From the beginning we had a choice between two different ways in order to create a socially just society in our country. We could make sure, on the one hand, that work be rewarded appropriately. In this case, no one would be entitled to an excessive income merely because he or she has a temporary monopoly on certain skills and qualifications. For instance, we could have insisted on a maximum pay of ten to fifty times the minimum wage. This we would have regarded as an absolute income threshold. But – what is still more important, – we could have insisted that work – and only work – be the basic premise of all legitimate income. For then we would have empowered government to radically tax away any income, which comes into being without work or personal achievement, by which I mean income from interest, dividends, currency speculation, stock price gain etc.

Dear friends, I think we all agree that from the perspective of working men, no matter whether clue or white collar, this should truly be a minimum requirement. Income without work is nothing better than an atavistic remnant of a quite distant past: it represents a direct continuation of ancient slave economy, where the greater part of society was held in subjection by a ruling and idle class which transformed the sweat of its subjects into its own luxury. Income not based on personal work is speculative income. We should have rejected it as illegitimate empowering the State to skim it in the form of taxes. In this way we would create a new tax system, a “new fiscalism” as I would like to call it. (1) This we could make more palatable by introducing some necessary safeguards. In return for our rejection of all illegitimate income, we would have advocated the protection of savings against inflation. Savings being the well deserved fruit of previous work, we don’t want it to be destroyed by the devaluation of money. Therefore government would devote part of its taxes on illegitimate income to the purpose of safeguarding savings. Germany would have become similar to Switzerland, where people used to deposit their money even at a time when interest was near to zero. People were quite content if they made no loss because of inflation.

Dear Colleagues. You know that unions are bound by statutes and rules which do not allow them to enforce their ideas and ideals on companies or on society at large. But we may educate the public and call it to action. And indeed this is the time to do just that. For even in Germany the enrichment of a tiny elite at the expense of the large majority has taken breath taking proportions. Listen to figures, they speak an unmistakable language! The total amount of interest as reported by the German Central Bank, currently amounts to no less than a third of all disposable household income, that is of all income actually used for consumption. So let’s be clear: You, myself and all other Germans devote about 30 percent of what we spend on consumption to the payment of interests and dividends with which to satisfy the demands of creditors! This is far more than what we pay for VAT which everybody loudly complains about. There is no mystery about all this. Companies pay dividends to their stockholders and they pay interest on their debts, both of which they do, of course, add to the price of their products. But, as I said, interest and dividends represent income without work. So with these 30 percent of our money we help a minority to make money without work. (2)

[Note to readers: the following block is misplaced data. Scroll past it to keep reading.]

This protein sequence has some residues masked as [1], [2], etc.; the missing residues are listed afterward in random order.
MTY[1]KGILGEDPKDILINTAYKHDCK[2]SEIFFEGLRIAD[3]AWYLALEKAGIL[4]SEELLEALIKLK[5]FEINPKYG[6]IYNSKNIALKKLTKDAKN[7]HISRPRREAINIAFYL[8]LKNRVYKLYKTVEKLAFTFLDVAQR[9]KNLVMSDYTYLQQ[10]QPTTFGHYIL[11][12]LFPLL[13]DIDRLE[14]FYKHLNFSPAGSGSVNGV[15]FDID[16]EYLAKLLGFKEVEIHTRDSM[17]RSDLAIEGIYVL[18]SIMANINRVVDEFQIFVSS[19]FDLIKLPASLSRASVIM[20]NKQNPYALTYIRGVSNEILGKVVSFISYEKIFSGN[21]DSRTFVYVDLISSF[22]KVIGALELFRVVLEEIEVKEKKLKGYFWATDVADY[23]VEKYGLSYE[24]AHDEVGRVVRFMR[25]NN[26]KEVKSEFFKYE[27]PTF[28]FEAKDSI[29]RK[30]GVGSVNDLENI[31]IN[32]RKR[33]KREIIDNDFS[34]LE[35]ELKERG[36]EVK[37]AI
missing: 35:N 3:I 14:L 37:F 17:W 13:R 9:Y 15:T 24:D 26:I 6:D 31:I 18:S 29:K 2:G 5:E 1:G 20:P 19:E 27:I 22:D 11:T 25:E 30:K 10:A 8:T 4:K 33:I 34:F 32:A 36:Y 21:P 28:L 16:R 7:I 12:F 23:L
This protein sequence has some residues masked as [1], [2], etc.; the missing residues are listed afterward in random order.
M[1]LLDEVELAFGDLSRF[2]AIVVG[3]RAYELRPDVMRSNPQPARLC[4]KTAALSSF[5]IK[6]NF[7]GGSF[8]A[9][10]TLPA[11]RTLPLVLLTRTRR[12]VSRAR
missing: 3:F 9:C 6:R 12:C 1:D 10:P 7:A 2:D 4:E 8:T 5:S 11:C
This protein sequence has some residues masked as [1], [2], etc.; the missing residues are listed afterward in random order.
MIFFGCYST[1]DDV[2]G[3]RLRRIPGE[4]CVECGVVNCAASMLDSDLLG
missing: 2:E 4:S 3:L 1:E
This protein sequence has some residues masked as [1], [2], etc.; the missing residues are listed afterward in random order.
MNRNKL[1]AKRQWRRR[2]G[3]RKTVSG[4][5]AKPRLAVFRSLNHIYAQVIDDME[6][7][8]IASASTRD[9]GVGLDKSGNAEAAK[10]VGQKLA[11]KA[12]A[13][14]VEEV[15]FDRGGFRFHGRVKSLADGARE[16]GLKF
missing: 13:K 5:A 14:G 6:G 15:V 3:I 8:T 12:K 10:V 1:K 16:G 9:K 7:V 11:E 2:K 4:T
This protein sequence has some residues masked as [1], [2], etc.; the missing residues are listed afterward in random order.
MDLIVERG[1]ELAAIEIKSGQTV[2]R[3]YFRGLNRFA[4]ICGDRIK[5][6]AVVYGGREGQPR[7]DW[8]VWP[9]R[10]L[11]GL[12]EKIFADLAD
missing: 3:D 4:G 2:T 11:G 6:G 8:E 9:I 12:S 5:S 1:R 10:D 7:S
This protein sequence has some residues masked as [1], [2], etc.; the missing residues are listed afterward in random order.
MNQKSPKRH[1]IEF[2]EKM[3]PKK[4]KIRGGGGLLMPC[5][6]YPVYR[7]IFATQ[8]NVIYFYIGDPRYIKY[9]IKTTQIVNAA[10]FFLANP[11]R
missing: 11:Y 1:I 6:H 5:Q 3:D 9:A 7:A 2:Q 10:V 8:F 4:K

Dear friends here in Stuttgart. If all of you and indeed all Germans could pretend to have about the same amount of savings and an equal number of shares, then there would be nothing wrong with this situation. Everyone would receive with the left hand what he has to pay with his right. But don’t be misled. You know that savings and share ownership are distributed in a quite uneven way. Almost fifty percent belong to a tiny minority of just five percent of the population. And that is why most of the enormous income accrueing from those thirty percent levied on everyday consumption, assembles in very few pockets. As a matter of quite unbearable fact income without work flows in an ever increasin tide from the bottom of society to its top. It flows from the majority of people to the privileged few.